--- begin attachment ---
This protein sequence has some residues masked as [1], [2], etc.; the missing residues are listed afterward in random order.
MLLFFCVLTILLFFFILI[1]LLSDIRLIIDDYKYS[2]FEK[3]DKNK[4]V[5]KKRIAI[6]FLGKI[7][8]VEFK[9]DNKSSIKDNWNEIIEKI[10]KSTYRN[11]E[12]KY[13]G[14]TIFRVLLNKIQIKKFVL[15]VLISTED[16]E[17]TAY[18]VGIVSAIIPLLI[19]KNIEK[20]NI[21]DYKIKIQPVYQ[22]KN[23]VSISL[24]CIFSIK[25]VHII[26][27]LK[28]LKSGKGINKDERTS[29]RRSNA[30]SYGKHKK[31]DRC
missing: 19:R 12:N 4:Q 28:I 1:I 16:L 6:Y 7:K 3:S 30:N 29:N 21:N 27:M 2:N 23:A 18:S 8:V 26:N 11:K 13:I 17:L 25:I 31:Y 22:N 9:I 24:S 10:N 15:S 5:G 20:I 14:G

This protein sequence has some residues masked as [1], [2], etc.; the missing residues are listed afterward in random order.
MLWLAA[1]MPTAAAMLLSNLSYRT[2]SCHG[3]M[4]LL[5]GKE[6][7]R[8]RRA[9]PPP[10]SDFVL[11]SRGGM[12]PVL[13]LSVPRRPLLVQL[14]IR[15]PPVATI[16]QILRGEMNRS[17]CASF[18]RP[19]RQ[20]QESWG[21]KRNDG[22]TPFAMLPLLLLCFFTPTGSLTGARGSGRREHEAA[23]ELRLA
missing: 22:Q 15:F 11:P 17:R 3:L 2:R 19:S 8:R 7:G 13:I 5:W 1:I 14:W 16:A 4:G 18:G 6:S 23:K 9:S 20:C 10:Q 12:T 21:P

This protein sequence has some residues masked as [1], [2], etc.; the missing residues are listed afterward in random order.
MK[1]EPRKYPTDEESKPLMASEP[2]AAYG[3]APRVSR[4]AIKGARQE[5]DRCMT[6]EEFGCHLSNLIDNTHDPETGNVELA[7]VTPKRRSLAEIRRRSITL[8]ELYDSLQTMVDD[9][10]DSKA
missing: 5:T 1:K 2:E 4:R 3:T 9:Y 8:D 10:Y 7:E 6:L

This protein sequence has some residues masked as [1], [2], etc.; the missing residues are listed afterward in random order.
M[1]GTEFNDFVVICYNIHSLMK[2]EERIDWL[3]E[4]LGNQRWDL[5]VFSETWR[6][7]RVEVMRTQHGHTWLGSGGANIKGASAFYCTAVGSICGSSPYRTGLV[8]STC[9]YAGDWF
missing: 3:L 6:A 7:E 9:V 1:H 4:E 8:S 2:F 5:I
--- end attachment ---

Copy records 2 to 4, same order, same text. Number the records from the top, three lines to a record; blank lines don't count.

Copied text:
This protein sequence has some residues masked as [1], [2], etc.; the missing residues are listed afterward in random order.
MLWLAA[1]MPTAAAMLLSNLSYRT[2]SCHG[3]M[4]LL[5]GKE[6][7]R[8]RRA[9]PPP[10]SDFVL[11]SRGGM[12]PVL[13]LSVPRRPLLVQL[14]IR[15]PPVATI[16]QILRGEMNRS[17]CASF[18]RP[19]RQ[20]QESWG[21]KRNDG[22]TPFAMLPLLLLCFFTPTGSLTGARGSGRREHEAA[23]ELRLA
missing: 22:Q 15:F 11:P 17:R 3:L 2:R 19:S 8:R 7:G 13:I 5:W 1:I 14:W 16:A 4:G 18:G 6:S 23:K 9:S 20:C 10:Q 12:T 21:P

This protein sequence has some residues masked as [1], [2], etc.; the missing residues are listed afterward in random order.
MK[1]EPRKYPTDEESKPLMASEP[2]AAYG[3]APRVSR[4]AIKGARQE[5]DRCMT[6]EEFGCHLSNLIDNTHDPETGNVELA[7]VTPKRRSLAEIRRRSITL[8]ELYDSLQTMVDD[9][10]DSKA
missing: 5:T 1:K 2:E 4:R 3:T 9:Y 8:D 10:Y 7:E 6:L

This protein sequence has some residues masked as [1], [2], etc.; the missing residues are listed afterward in random order.
M[1]GTEFNDFVVICYNIHSLMK[2]EERIDWL[3]E[4]LGNQRWDL[5]VFSETWR[6][7]RVEVMRTQHGHTWLGSGGANIKGASAFYCTAVGSICGSSPYRTGLV[8]STC[9]YAGDWF
missing: 3:L 6:A 7:E 9:V 1:H 4:E 8:S 2:F 5:I